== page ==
It’s one of the first items we add to our baby registries. It’s a way to help us feel calmer when our babies are asleep. The baby monitor provides a lot of peace for us parents. But there are reasons to halt the use of them as well. What a lot of people don’t know is that a monitor emits radio frequencies. Babies are more susceptible to electromagnetic radiation than adults are. But How Do You Know When To Stop?
The best time to stop using a baby monitor is when your child is fully sleeping through the night. Unless there are extenuating circumstances, you should limit monitor usage with your baby. Sources say that a child can absorb 10x more radiation than an adult. Additionally, the International Agency for Research on Cancer (IARC) has declared that all radio frequencies can contribute to cancer.
With radio frequencies aside, another thing to consider is the comfort level that the parents have. Some parents like the ability to see what their child is doing at any given moment. They also appreciate the ability to check on their child without waking them.
And a monitor can be used still, in this instance. However, you will want to research ones that emit a low frequency and place them as far away from your child as you can. There is nothing wrong with being overly cautious. Every parent is different just like every child is different. We all have varying emotional needs, and we all do things according to them.
You just want to do these things in the safest way possible.
Signs That A Monitor May Still Be Needed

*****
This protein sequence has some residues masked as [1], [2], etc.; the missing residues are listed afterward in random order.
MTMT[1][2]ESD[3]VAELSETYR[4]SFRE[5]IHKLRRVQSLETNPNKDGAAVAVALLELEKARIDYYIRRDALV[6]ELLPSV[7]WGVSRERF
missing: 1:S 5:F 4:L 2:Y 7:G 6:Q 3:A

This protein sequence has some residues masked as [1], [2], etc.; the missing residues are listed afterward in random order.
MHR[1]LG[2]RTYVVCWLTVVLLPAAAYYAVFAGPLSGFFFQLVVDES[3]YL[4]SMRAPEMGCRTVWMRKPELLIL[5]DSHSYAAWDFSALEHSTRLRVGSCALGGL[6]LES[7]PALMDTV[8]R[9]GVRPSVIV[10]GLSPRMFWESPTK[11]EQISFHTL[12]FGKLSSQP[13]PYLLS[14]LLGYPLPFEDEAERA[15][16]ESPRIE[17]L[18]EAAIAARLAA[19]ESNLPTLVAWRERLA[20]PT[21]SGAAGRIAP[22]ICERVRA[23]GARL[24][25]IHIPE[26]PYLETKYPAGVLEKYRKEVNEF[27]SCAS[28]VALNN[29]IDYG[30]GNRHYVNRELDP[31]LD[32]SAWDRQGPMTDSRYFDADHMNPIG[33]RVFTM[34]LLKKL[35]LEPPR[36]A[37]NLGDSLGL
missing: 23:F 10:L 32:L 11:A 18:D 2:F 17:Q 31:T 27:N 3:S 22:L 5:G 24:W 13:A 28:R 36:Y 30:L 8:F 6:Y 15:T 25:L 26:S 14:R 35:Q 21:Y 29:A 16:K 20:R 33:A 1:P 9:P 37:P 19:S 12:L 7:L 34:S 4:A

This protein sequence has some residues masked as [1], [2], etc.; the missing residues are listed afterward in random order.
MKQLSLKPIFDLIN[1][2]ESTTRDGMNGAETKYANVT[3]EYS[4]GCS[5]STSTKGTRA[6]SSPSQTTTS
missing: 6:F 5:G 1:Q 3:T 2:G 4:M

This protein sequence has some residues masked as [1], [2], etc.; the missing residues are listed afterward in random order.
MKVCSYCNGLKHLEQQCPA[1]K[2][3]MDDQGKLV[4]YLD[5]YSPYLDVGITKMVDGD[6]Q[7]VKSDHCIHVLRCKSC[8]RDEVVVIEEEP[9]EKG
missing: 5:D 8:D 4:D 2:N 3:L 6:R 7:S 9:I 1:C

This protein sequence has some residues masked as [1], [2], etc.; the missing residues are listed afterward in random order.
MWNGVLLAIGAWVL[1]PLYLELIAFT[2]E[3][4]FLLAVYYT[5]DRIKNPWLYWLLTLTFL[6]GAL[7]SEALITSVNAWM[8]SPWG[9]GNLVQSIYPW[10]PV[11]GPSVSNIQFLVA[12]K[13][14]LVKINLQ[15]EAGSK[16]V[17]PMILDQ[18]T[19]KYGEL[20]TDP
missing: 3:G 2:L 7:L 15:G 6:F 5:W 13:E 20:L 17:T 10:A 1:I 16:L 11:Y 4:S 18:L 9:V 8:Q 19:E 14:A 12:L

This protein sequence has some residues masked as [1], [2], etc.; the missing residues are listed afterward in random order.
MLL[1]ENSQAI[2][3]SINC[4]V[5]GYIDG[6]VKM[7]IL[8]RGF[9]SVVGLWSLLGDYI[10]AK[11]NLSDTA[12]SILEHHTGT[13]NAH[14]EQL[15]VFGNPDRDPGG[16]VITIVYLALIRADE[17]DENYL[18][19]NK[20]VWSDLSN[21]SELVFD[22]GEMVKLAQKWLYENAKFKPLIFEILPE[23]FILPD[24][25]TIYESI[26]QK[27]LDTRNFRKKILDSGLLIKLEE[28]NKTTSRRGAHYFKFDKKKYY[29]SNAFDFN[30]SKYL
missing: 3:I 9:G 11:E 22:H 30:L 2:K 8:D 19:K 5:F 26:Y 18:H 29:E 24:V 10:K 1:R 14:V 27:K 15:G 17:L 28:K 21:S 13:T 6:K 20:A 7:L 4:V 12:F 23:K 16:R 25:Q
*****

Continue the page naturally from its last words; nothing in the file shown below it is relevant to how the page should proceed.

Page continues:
Although every case is unique, some circumstances warrant the extended use of a monitor more than others. There are a few things to keep in mind when you use a monitor for a longer period, in addition to the radiation exposure.
Are There Medical Needs To Consider?
Monitors can be a key element in allowing your child to get an uninterrupted night’s sleep. This is especially critical when your child has medical needs to take into consideration. Using a monitor for an extended time due to medical necessity is highly important.
There is no specific level of severity that warrants monitor use over another. At the end of the day, if you need to routinely check your child for medical reasons then that is cause enough to continue the use of the monitor. For instance, a child with asthma may start wheezing or coughing in the middle of the night. Having the ability to monitor the situation routinely allows for earlier intervention as needed.
According to the American Academy of Pediatrics, infants should sleep in the same room as their parents for the first six months of their lives. However, babies born prematurely will need monitoring longer than just six months. If they are no longer in the parent’s room, a monitor will prove helpful.
Additionally, just because you stop the use of your monitor doesn’t mean you can’t bring it back out of storage to use again. Perhaps your 4-year-old is recovering from bronchitis and has coughing fits through the night. Bringing out the monitor allows you to check on them frequently until they are on the mend.
Is Your Child A Thrill Seeker?
We all know a child in this category. Maybe you have one yourself, or maybe you were one. It’s the child who learns how to climb out of their crib early. You’ll find them asleep in the middle of a pile of toys when you come in the next morning.
It can also be the child who figures out a way to remove their pajamas and diaper after you tuck them in at night. Who knows what you will walk into after that kind of night.
It’s nice to have a monitor to use when your child is one that seeks adventure. Nobody wants to start the day off by cleaning poop off the walls. However, if you were able to see on the monitor at 9 PM that your little one was nude, you could avoid a disaster.
Additionally, if you happen to check the monitor and see that your child is not in their crib….well, you’d probably freak out. Only initially, though. You would then go into their room and see that they just escaped their bed to play. Even so, you’d be able to wrangle them back into their bed then instead of them spending the whole night on their floor. And possibly wandering the house if they got out!